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Phoenix LGBTQ center to offer high school curriculum for bullied, homeless youth

Wednesday, April 11, 2012

PHOENIX — For the first time, Phoenix will have a functional LGBTQ youth facility that will include an alternative high school geared specifically towards lesbian, gay, bi-sexual and transgender students.

The facility is the first of its kind in Arizona and one of only a handful in the entire country.

Q High is part of an expansion by the “one n ten” LGBTQ youth community center, which currently serves 60 to 80 LGBTQ youth per day, one third of which are high school dropouts and half of whom are homeless.

The center will offer an accredited high school curriculum to enable LGBTQ youth who have dropped out of school the opportunity to earn a high school diploma.

Most of LGBTQ youth who have dropped out of school have done so because of bullying, and the availability of a safe and welcoming school is critical to their willingness to re-enroll in school, according to the school’s research.

Q High hopes to change that.

“For me personally, it’s about creating a safe space for our youth to feel welcome,” said Q High Program Coordinator Kado Stewart. “We’re offering an alternative to students who do not feel safe at (traditional) schools.”

During the day Q High operates as an Arizona Virtual Academy school meaning students take science, math, english and other classes online.

But the school’s building also houses a youth center that provides resources specifically for lesbian, gay, bisexual and transgender students such as a class on coming out.


The new, expanded facility opens Thursday with an official ribbon cutting ceremony hosted by Phoenix mayor Greg Stanton and openly gay city councilman Tom Simplot.

“First and foremost, we have to put an end to bullying in our schools so our kids can feel safe as students, study hard to succeed in life and be productive in our community,” said Stanton, in a statement.

“That’s going to take a lot of hard work, but I am dedicated, and I know we can make it happen. Until then, we also need to protect kids who are bullied. ‘one n ten’ continues to do that with their programs, youth center and school because our kids deserve to live their lives no matter who they are. Diversity is our strength in Phoenix.”

Other programs offered by “one n ten” include a suicide prevention program; a summer camp program that accommodated over 150 LGBTQ youth last year; arts, culture and music programs and field trips; softball, volleyball and dance.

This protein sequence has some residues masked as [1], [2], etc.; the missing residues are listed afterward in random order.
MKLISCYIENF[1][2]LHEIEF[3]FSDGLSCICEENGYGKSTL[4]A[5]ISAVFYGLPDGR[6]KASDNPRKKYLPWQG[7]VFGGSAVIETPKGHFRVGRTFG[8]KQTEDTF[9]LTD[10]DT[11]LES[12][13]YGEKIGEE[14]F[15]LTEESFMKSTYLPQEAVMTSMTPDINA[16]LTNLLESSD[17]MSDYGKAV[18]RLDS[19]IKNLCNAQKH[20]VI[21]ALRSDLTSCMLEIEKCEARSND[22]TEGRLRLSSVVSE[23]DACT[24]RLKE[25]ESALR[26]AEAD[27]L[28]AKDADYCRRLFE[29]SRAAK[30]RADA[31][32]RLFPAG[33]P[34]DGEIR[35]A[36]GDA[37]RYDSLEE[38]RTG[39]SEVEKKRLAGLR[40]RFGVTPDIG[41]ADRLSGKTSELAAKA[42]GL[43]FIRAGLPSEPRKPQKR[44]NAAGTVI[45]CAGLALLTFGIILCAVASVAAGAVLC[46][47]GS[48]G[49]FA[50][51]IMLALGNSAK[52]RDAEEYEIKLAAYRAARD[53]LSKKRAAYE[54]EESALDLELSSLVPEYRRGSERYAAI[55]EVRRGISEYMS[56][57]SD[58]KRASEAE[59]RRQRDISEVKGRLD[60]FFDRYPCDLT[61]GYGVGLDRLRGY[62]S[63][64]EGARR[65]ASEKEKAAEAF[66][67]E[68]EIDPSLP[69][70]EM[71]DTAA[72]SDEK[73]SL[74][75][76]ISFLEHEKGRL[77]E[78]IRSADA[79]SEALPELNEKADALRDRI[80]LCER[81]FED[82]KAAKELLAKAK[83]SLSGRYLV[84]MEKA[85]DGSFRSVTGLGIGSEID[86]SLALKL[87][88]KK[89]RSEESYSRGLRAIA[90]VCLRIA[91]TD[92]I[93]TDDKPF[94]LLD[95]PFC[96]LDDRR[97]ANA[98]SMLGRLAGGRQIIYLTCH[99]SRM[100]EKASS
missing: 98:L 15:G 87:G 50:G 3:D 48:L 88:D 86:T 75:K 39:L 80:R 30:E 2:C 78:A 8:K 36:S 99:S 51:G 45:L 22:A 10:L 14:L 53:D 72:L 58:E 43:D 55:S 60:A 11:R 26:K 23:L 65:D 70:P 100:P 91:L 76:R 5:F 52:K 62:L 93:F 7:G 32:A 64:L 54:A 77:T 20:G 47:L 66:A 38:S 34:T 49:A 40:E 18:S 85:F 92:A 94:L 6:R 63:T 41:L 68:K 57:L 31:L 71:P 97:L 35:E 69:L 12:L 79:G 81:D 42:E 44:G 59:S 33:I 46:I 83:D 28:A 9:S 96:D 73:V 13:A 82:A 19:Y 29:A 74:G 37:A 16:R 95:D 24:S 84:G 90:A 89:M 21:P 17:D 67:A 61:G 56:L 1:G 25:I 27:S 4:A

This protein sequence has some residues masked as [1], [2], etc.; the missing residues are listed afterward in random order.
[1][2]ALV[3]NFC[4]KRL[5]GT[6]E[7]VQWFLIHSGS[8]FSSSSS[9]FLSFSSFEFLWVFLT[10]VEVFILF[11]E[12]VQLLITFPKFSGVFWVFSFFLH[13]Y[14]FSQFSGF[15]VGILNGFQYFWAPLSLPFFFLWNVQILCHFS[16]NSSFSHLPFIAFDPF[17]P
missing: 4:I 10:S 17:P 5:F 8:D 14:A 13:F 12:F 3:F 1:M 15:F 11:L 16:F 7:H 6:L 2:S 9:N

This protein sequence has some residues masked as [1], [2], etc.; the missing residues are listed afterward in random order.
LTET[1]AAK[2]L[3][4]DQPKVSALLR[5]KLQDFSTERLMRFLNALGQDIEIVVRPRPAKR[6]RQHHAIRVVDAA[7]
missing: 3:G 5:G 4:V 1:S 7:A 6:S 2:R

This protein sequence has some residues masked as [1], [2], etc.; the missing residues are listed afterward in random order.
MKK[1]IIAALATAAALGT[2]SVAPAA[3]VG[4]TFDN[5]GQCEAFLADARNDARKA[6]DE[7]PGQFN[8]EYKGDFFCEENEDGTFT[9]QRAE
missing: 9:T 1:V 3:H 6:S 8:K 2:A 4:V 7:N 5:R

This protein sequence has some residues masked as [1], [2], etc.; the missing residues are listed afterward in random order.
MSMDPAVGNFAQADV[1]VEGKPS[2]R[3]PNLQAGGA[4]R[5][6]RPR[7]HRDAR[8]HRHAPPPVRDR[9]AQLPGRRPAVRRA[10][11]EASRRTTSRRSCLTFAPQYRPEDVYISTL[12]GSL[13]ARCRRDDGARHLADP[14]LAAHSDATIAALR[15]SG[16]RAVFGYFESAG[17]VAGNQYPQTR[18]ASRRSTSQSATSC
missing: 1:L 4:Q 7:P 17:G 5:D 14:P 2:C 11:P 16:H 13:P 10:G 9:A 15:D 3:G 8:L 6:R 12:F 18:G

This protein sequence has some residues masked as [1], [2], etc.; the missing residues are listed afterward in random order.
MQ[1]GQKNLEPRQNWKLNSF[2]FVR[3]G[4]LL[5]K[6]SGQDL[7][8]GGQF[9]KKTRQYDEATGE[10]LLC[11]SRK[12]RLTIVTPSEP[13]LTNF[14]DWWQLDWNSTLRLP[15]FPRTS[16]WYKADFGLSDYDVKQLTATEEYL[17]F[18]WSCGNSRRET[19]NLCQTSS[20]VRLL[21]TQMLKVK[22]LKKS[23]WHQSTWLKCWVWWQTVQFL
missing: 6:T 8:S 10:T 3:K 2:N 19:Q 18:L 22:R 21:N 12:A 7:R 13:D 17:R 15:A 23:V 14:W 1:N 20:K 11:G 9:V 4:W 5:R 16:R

The facility also serves offers counseling services, and meals and shower facilities for homeless youth.

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Filed under: Arizona

8 more reader comments:

  1. Seeing a program like this exist.. check!
    One more off the list of things to do in my lifetime!

    Posted on Wednesday, April 11, 2012 at 7:38pm
  2. Slow but sure progress…. we’ve come along way since ugly anita bryant….. :)

    Posted on Wednesday, April 11, 2012 at 7:43pm
  3. Separate but equal?! Hope so! Sounds like a wonderful safe place!! Allies feel displaced, too, though, as they are a part of my community GSA as well.

    Posted on Wednesday, April 11, 2012 at 7:50pm
  4. This is good but I’d take this further. There should be a checklist/certification for schools that mark them as schools that celebrate the diversity in their students and educates on acceptance. A stamp of approval, so to speak.

    Posted on Wednesday, April 11, 2012 at 7:54pm
  5. This is awesome! I’m so glad things like this are being done! Now let’s get some more places like this around the us! Heck even the world!!

    Posted on Wednesday, April 11, 2012 at 8:05pm
  6. its about time

    Posted on Wednesday, April 11, 2012 at 8:47pm
  7. Excellent!!!!

    Posted on Wednesday, April 11, 2012 at 9:42pm
  8. A place to feel safe and not live in hiding, you can be who you really are. For safety, my wife and I pretend we’re friends in certain situations. We usually hold hands and have that ‘in love’ look in our eyes. We try to hide that…like in decatur the other night after the roller derby, a country boy in his pick up squealed his tires turning around, broke his neck looking at us and drove across a lawn toward us. In the dark I pointed my lit up cell phone that was set on 911, I just needed to tap the button. It was pretty damn scary. He backed off and lost a lot of his vigor when he saw the phone in the air.

    Posted on Wednesday, April 11, 2012 at 9:49pm